Schu Strings: Football has to keep the faith

Just three games into the season, it appears as though we're into the "need to keep believing" stage for Arizona football. Given the way the conference is shaking down, finding the necessary wins to earn a postseason berth gets more and more difficult.

Close, but not enough has been a rather familiar turn of events for the UA during the Mike Stoops era. Last year's heartbreakers against Wisconsin and Washington State and this season's near misses at Utah and at home against 10th-ranked Purdue are the kinds of encounters that give fans hope, and breed frustration at the same time.

At the onset of the campaign, many pointed to Utah as the key game of the season, and since Arizona came up short, it placed it behind the eight ball in terms of really making a serious run for a bowl game. That has been made tougher in light of the performance of other Pac-10 teams. For instance, Oregon looked potentially winnable three weeks ago, but despite getting rolled by USC it is playing pretty well. That appears to be a tough win. Cal is solid, UCLA looks like it will place well into the upper echelon of the league, and ASU is racking up offense in droves.

But that's down the road. This weekend the Wildcats have to travel to 4-0 Cal, which isn't as daunting as the elite squad it fielded last year, but does have plenty of talent to remain competitive. Then there's USC, and that's been logged as a loss the moment the schedule was released.

The bottom line: if all goes as planned, Arizona's best-case scenario is four wins: Washington, Stanford and Oregon State. As a result, we're returning to some familiar territory. Conversations center around the UA's general improvement, and the ability to at least fight hard against strong competition.

But while that's certainly a step in the right direction over the blowouts suffered prior to Stoops' arrival, the truth remains that Arizona still hasn't gotten over the hump with any regularity.

The Purdue game was a further example of this trend. Statistically, Arizona probably shouldn't have been in the game. It endured severe injuries on the front line and at linebacker, and got controlled on the offensive line, yet hung around to make it competitive and had an opportunity to force overtime late.

But it was more of the same. For Arizona football, the prevailing attitude appears to be not if, but when, will the key mistake be made. Against Purdue it was the Syndric Steptoe fumbled punt in the third quarter and Mike Thomas' missed reception at the tail end of a fabulous Richard Kovalcheck ad lib and delivery on the game's final drive.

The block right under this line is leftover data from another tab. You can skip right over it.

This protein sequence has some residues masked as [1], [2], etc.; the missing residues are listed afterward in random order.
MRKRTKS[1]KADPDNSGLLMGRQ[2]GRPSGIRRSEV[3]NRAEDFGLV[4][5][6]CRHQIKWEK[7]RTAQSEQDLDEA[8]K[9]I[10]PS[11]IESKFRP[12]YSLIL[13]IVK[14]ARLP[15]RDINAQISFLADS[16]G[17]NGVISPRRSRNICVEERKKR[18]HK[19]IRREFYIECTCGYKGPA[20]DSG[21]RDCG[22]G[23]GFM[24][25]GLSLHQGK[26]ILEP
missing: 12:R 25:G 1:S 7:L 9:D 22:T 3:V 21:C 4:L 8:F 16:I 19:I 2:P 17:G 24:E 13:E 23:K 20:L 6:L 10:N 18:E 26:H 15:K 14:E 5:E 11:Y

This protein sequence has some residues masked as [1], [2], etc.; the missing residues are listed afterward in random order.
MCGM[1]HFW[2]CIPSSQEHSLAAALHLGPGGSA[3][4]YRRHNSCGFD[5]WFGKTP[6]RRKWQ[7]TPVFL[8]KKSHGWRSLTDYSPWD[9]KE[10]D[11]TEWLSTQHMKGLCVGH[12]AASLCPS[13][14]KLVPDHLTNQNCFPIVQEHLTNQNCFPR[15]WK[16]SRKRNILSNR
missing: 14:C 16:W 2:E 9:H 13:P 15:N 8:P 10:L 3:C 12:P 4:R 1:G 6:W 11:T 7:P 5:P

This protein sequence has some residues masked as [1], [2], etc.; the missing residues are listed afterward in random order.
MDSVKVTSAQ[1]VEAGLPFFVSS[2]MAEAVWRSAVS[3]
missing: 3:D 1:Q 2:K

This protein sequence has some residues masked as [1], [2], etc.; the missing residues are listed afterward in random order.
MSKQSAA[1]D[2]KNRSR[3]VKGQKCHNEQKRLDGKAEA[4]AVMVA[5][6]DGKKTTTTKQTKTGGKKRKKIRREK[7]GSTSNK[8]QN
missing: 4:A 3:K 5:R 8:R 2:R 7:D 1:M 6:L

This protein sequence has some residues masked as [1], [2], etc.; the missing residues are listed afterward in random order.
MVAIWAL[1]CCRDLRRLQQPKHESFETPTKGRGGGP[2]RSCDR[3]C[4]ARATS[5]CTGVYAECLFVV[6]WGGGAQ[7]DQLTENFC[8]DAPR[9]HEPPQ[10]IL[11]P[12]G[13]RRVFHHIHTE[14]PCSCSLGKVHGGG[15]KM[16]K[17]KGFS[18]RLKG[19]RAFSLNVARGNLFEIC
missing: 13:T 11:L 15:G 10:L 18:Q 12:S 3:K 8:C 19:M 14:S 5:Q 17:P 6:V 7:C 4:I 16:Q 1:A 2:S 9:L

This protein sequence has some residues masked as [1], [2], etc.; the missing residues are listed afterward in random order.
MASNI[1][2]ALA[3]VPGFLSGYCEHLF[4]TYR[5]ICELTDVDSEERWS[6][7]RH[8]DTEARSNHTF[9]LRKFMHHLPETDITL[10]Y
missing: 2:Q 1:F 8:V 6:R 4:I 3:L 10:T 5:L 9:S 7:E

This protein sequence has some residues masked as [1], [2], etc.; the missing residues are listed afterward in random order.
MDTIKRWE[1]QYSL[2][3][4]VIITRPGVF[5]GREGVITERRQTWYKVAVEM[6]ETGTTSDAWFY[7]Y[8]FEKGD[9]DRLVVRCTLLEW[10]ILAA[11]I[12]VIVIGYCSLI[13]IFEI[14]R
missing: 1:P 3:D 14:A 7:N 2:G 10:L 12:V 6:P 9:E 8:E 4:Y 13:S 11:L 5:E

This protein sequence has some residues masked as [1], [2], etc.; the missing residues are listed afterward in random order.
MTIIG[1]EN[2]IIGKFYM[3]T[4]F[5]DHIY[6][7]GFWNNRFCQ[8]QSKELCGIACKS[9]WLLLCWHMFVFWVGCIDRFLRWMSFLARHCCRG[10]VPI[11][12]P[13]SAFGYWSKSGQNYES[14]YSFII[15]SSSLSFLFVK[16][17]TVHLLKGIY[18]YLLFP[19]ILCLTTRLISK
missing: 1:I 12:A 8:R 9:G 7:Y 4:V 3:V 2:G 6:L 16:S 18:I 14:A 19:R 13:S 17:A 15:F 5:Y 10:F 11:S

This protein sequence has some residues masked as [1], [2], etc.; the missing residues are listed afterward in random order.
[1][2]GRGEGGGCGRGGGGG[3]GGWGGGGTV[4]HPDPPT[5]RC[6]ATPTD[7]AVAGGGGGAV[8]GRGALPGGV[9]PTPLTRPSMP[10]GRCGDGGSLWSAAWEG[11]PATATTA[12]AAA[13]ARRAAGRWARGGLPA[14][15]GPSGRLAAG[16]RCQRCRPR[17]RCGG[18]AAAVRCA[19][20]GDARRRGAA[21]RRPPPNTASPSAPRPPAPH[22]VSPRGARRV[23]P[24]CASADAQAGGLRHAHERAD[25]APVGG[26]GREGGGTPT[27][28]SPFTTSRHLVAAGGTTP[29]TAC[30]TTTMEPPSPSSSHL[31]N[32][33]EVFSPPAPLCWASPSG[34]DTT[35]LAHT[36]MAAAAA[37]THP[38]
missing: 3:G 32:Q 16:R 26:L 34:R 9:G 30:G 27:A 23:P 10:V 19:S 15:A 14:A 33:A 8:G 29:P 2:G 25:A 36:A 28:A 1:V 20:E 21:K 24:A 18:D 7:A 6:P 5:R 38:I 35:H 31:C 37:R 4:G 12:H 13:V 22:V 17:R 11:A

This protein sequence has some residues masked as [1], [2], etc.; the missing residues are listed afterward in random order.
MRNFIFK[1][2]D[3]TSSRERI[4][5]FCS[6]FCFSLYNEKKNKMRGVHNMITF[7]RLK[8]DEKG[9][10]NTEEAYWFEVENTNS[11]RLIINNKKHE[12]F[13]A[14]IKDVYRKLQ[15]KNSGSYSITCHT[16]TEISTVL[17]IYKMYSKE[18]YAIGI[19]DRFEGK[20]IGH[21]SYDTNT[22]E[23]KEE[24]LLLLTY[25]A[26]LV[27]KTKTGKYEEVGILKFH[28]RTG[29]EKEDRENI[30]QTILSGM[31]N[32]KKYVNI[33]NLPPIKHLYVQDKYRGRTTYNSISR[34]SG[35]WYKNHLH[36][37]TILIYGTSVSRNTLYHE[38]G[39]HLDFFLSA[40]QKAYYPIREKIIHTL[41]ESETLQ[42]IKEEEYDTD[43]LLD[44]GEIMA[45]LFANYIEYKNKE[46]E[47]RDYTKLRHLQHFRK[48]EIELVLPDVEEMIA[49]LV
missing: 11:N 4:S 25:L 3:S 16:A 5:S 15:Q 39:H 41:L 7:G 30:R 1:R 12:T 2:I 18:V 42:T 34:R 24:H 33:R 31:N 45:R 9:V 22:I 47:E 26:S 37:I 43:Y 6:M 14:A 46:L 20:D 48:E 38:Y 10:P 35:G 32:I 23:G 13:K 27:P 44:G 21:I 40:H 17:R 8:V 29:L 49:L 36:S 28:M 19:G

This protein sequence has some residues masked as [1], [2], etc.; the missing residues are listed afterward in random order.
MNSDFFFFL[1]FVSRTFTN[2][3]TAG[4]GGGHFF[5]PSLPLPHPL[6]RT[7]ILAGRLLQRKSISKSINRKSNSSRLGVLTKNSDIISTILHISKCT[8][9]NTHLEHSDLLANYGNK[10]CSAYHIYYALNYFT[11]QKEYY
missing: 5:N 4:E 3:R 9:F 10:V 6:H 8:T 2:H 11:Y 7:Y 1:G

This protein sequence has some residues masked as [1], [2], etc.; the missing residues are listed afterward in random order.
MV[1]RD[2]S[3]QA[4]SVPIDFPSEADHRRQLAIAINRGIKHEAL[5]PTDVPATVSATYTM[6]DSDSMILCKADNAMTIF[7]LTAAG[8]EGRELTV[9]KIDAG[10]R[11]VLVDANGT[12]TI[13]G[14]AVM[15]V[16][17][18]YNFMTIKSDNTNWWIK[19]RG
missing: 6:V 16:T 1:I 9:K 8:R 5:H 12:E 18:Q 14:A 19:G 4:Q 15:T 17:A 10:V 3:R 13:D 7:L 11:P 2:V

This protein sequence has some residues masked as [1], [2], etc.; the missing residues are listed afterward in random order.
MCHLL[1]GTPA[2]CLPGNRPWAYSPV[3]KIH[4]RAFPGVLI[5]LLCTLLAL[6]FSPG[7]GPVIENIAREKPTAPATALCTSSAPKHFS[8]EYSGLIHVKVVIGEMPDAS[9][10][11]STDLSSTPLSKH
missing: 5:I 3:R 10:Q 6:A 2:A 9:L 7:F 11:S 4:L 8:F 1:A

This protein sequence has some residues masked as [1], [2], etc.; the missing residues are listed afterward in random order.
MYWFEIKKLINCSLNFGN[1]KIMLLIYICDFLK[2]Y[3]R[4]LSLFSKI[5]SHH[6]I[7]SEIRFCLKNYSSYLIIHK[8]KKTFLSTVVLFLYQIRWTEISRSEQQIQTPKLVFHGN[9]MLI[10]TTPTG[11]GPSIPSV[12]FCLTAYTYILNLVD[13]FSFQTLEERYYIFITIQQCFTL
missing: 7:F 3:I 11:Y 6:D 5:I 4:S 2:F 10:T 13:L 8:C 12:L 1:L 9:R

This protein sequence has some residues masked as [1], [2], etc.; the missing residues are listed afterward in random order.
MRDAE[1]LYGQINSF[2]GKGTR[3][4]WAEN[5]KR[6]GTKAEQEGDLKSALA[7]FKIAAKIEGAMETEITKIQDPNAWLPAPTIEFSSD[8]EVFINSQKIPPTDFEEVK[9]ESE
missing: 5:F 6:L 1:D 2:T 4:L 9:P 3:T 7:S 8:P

If football is about overcoming adversity and dealing with obstacles, right now the UA can write the book. But as we consider reflection on 2005, the growth might occur with the way Arizona handles what it has to face throughout the remainder of the campaign.

The Wildcats really weren't the same after the loss to Washington State last season, and needed about six weeks to right the ship. There's a pretty decent chance Arizona is staring at 1-4 after the Cal and USC road games, and if that happens it must find a way to regroup faster to make things challenging for the other opponents on the slate.

Mentally, it must overcome the notion that a key mistake will happen. At some stage, someone has to do the seemingly simple thing: have the confidence to make the plays necessary to get the job done. For Arizona, that's the next destination on this long football journey…

…Moving on…

…The Bank of Tucson Wildcat Dream Invitational celebrated a decade of fundraising achievements with its annual event at the Westin La Paloma. In addition to its worthy charity endeavors, the Wildcat Dream Invitational is an opportunity for donors to get a sneak peak at the men's basketball team.

Every year the event chooses a worthy charity. This time around, funds went to the Arizona Cancer Center dedicated to women's cancers, a cause close to Lute Olson's heart as he and others lay the foundation for building a world class cancer treatment facility in Tucson in conjunction with the University of Arizona.

Steve Kerr again handled guest of honor duties while Dave Sitton, himself a cancer survivor, delivered his typical stellar effort as Master of Ceremonies.

The proceedings include player introductions. In this format, Sitton attempts to put the Wildcats on the spot in a sort of basketball improv setting. Usually the answers are fairly typical and often reserved, but occasionally something interesting will pass through a player's lips, and in this case interesting took on the form of freshman JP Prince.

When asked what stuck out to him the most about his collegiate experience, Prince said, "That the coaches must have a lot of free time, because they have the time to check up on every class I'm in."

But there's more from basketball's new clown prince.

"The coaches must be getting really old because I see them in their golf carts all the time."

Many think Prince could push junior point guard Mustafa Shakur for minutes. While that's an uphill climb indeed, with quips like that he might be something of a media magnet.

Jawann McClellan attended the event with a soft cast on his leg, but said he hopes to have it removed by the first day of practice. Apparently, he's been afflicted with a minor Achilles malady. McClellan is still waiting on the status of his academic appeal.

Arizona also introduced a new walk-on. David Bagga, a 6-4, 175-pound guard from Mater Dei High School, will aid the UA in practice situations. Bagga, who hails from the same school that produced Reggie Geary and Miles Simon, called the opportunity to join the team a dream come true.

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